Trends in consumer spending are usually skewed in November because, in the days after Thanksgiving, the holiday shopping season begins. Nonetheless, the data for the month tells a story of its own about consumer confidence and their willingness to spend. With the economic recovery progressing at a still anemic pace and the late date of Black Friday causing retailers to begin offering promotions earlier in the month, the annual kickoff of the holiday shopping season was weaker-than-expected.
Over the course of the weekend, consumers spent approximately $1.7 billion less on holiday shopping than they did last year, according to the National Retail Federation, even though 141 million people — 1 million more than in 2012 — shopped between Thursday and Sunday. Key to the lower spending number was the fact that the average amount spent per person decreased to $407.02 from last year’s $423.55. “There are some economic challenges that many Americans still face,” Matthew Shay, the retail federation’s chief executive officer, told the New York Times. “So in general terms, many are intending to be a little bit more conservative with their budgets.”
With that reality staring them in the face, executives at Wal-Mart and Target have lowered their yearly forecasts recently, citing slow wage growth, stubbornly high unemployment, and depressed consumer confidence as causes for their concern. “The retail environment, both in stores and online, remains competitive,” Wal-Mart Chief Executive Mike Duke in an audio recording released with the earnings report. “At the same time, some customers feel uncertainty about the economy, government, jobs stability and their need to take care of their families through the holidays.”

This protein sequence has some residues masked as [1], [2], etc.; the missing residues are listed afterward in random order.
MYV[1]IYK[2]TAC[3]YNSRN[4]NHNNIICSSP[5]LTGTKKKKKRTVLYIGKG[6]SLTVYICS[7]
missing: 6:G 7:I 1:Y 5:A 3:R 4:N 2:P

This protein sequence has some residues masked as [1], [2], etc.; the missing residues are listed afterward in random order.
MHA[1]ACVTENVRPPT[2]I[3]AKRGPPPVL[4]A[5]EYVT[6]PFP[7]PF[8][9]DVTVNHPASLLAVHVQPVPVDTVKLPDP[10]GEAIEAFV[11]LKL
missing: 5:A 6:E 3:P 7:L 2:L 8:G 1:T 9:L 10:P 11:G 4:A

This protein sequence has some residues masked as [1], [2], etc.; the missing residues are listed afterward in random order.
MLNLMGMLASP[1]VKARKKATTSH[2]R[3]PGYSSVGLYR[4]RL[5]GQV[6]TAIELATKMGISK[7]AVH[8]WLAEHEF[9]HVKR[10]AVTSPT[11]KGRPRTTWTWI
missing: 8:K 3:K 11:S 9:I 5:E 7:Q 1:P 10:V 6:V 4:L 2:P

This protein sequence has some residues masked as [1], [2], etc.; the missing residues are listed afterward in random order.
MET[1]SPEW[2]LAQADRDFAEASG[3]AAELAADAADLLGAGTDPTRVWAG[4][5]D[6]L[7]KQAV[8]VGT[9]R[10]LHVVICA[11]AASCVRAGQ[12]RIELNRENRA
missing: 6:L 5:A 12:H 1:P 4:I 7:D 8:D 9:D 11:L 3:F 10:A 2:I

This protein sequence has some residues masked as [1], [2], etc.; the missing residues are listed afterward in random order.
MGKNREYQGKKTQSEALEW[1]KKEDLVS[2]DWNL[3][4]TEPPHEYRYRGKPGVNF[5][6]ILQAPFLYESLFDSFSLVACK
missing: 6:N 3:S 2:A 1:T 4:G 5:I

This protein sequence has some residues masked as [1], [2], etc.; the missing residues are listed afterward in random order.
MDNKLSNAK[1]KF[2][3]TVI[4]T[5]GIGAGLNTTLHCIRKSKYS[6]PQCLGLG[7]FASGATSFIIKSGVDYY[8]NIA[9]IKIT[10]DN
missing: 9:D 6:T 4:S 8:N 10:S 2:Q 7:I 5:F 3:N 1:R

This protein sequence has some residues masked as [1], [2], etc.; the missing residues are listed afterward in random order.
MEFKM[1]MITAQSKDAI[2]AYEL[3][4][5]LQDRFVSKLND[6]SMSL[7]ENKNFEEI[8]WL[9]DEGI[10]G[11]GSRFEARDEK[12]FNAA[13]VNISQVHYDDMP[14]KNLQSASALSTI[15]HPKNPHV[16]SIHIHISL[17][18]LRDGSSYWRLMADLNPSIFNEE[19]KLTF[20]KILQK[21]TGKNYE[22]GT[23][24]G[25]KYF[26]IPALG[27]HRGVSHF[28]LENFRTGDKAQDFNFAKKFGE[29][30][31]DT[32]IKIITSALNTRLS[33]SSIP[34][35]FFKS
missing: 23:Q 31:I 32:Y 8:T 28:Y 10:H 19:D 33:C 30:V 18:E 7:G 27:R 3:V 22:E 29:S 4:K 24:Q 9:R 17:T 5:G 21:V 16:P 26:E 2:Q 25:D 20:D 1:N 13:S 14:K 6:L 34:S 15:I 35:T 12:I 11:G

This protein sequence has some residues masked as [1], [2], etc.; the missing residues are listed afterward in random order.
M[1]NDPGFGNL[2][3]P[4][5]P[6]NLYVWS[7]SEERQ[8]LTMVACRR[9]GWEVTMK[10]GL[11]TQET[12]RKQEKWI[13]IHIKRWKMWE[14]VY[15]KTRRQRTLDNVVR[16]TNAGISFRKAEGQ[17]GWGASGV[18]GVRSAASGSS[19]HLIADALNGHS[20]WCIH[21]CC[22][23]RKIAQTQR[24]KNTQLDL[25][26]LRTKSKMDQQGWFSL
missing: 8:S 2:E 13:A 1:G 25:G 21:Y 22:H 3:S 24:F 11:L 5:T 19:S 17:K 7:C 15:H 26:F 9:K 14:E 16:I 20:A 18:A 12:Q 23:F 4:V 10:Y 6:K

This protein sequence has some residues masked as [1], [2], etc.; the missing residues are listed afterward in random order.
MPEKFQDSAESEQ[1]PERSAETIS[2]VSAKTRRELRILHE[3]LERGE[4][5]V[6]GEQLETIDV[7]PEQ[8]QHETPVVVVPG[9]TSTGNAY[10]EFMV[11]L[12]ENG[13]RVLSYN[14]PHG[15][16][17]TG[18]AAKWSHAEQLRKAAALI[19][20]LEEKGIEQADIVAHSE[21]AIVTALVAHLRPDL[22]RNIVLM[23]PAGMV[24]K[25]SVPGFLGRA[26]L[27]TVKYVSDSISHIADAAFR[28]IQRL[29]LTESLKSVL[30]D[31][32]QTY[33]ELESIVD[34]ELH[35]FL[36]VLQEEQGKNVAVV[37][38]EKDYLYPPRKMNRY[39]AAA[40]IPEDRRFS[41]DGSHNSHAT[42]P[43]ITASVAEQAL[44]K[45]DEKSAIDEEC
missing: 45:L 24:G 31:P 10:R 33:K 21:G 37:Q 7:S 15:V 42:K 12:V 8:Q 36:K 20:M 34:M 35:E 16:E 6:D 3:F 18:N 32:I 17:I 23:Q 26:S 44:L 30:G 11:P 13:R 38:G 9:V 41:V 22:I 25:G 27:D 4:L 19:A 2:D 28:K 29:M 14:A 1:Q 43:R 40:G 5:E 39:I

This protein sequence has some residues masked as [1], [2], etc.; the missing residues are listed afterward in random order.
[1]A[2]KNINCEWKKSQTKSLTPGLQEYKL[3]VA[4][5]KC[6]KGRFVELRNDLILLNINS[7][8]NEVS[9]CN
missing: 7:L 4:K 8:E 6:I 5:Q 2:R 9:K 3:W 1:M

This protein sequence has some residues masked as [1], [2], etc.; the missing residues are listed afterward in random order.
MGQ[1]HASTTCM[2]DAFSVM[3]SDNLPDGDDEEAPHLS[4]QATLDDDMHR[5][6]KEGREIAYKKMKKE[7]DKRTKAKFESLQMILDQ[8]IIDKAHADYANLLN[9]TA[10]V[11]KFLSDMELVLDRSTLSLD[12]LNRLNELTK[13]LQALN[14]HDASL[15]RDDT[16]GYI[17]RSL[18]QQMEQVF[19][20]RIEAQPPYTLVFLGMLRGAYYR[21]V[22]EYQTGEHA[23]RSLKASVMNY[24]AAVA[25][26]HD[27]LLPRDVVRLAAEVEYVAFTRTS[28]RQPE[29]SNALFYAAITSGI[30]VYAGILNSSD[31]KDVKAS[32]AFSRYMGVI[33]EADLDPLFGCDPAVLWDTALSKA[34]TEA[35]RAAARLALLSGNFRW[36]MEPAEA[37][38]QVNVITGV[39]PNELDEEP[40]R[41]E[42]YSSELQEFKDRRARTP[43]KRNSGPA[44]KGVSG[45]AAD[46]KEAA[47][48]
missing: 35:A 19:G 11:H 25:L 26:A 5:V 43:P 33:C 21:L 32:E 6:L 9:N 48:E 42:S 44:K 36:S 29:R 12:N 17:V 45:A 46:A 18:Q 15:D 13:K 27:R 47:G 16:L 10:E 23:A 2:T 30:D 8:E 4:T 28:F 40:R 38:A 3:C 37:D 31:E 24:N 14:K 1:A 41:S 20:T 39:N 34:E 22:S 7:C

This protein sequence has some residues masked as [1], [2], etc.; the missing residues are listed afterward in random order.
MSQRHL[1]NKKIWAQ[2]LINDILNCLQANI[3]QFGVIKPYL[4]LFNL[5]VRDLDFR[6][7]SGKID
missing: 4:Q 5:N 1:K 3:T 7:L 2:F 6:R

Still, it is expected that holiday retail sales will grow 3.9 percent year over year. That expectation for increased sales growth has some support in Gallup’s self-reported consumer spending estimates from November. In response to the survey, Americans reported spending an average of $91 per day throughout November, excluding household bills and major purchases like a car or home. That estimate represented a slight increase from October and surpassed figures from prior Novembers, indicating that consumer spending is trending upward. So far this year, spending estimates have outpaced those recorded between 2009 and 2012.